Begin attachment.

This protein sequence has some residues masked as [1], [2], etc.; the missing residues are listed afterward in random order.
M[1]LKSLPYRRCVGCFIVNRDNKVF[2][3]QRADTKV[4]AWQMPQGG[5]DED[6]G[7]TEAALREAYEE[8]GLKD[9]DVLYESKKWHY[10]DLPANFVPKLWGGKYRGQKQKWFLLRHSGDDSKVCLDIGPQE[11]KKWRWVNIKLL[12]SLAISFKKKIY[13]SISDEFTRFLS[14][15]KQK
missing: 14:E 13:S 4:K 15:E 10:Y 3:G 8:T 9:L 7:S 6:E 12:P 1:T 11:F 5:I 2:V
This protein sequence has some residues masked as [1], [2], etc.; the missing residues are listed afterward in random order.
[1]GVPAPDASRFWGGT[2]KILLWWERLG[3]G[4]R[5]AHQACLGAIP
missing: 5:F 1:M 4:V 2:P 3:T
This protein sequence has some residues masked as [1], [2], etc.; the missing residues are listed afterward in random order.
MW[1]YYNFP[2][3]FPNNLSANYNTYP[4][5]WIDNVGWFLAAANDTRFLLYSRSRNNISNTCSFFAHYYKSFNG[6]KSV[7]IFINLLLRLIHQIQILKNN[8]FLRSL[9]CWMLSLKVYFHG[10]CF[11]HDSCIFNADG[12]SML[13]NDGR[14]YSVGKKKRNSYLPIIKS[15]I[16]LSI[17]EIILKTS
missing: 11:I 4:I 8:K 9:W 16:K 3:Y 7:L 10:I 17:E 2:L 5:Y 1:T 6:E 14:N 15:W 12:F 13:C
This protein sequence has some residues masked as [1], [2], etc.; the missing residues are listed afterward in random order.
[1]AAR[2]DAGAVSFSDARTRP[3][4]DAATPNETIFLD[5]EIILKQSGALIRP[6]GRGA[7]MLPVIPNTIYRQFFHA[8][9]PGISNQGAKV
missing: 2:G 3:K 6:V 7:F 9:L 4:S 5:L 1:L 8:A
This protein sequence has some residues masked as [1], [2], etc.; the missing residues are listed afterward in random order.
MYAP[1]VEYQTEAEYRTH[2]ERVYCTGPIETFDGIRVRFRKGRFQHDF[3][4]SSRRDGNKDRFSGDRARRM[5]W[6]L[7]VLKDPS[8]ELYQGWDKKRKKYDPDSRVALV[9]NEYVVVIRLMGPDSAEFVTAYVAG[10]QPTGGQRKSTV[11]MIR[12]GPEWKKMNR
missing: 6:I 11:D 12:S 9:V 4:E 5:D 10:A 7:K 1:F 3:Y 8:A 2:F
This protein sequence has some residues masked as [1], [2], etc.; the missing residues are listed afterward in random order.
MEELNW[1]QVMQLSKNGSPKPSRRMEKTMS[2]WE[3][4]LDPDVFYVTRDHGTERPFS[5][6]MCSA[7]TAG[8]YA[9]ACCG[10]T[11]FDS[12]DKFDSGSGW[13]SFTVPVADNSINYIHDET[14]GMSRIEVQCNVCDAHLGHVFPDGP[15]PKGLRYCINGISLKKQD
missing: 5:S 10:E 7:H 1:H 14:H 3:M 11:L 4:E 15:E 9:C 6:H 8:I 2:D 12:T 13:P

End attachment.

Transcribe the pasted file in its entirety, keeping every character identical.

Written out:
This protein sequence has some residues masked as [1], [2], etc.; the missing residues are listed afterward in random order.
M[1]LKSLPYRRCVGCFIVNRDNKVF[2][3]QRADTKV[4]AWQMPQGG[5]DED[6]G[7]TEAALREAYEE[8]GLKD[9]DVLYESKKWHY[10]DLPANFVPKLWGGKYRGQKQKWFLLRHSGDDSKVCLDIGPQE[11]KKWRWVNIKLL[12]SLAISFKKKIY[13]SISDEFTRFLS[14][15]KQK
missing: 14:E 13:S 4:K 15:E 10:Y 3:G 8:T 9:L 7:S 6:E 12:P 1:T 11:F 5:I 2:V
This protein sequence has some residues masked as [1], [2], etc.; the missing residues are listed afterward in random order.
[1]GVPAPDASRFWGGT[2]KILLWWERLG[3]G[4]R[5]AHQACLGAIP
missing: 5:F 1:M 4:V 2:P 3:T
This protein sequence has some residues masked as [1], [2], etc.; the missing residues are listed afterward in random order.
MW[1]YYNFP[2][3]FPNNLSANYNTYP[4][5]WIDNVGWFLAAANDTRFLLYSRSRNNISNTCSFFAHYYKSFNG[6]KSV[7]IFINLLLRLIHQIQILKNN[8]FLRSL[9]CWMLSLKVYFHG[10]CF[11]HDSCIFNADG[12]SML[13]NDGR[14]YSVGKKKRNSYLPIIKS[15]I[16]LSI[17]EIILKTS
missing: 11:I 4:I 8:K 9:W 16:K 3:Y 7:L 10:I 17:E 2:L 5:Y 1:T 6:E 14:N 15:W 12:F 13:C
This protein sequence has some residues masked as [1], [2], etc.; the missing residues are listed afterward in random order.
[1]AAR[2]DAGAVSFSDARTRP[3][4]DAATPNETIFLD[5]EIILKQSGALIRP[6]GRGA[7]MLPVIPNTIYRQFFHA[8][9]PGISNQGAKV
missing: 2:G 3:K 6:V 7:F 9:L 4:S 5:L 1:L 8:A
This protein sequence has some residues masked as [1], [2], etc.; the missing residues are listed afterward in random order.
MYAP[1]VEYQTEAEYRTH[2]ERVYCTGPIETFDGIRVRFRKGRFQHDF[3][4]SSRRDGNKDRFSGDRARRM[5]W[6]L[7]VLKDPS[8]ELYQGWDKKRKKYDPDSRVALV[9]NEYVVVIRLMGPDSAEFVTAYVAG[10]QPTGGQRKSTV[11]MIR[12]GPEWKKMNR
missing: 6:I 11:D 12:S 9:V 4:E 5:D 10:A 7:K 1:F 3:Y 8:A 2:F
This protein sequence has some residues masked as [1], [2], etc.; the missing residues are listed afterward in random order.
MEELNW[1]QVMQLSKNGSPKPSRRMEKTMS[2]WE[3][4]LDPDVFYVTRDHGTERPFS[5][6]MCSA[7]TAG[8]YA[9]ACCG[10]T[11]FDS[12]DKFDSGSGW[13]SFTVPVADNSINYIHDET[14]GMSRIEVQCNVCDAHLGHVFPDGP[15]PKGLRYCINGISLKKQD
missing: 5:S 10:E 7:H 1:H 14:H 3:M 11:L 4:E 15:E 9:C 6:H 8:I 2:D 12:T 13:P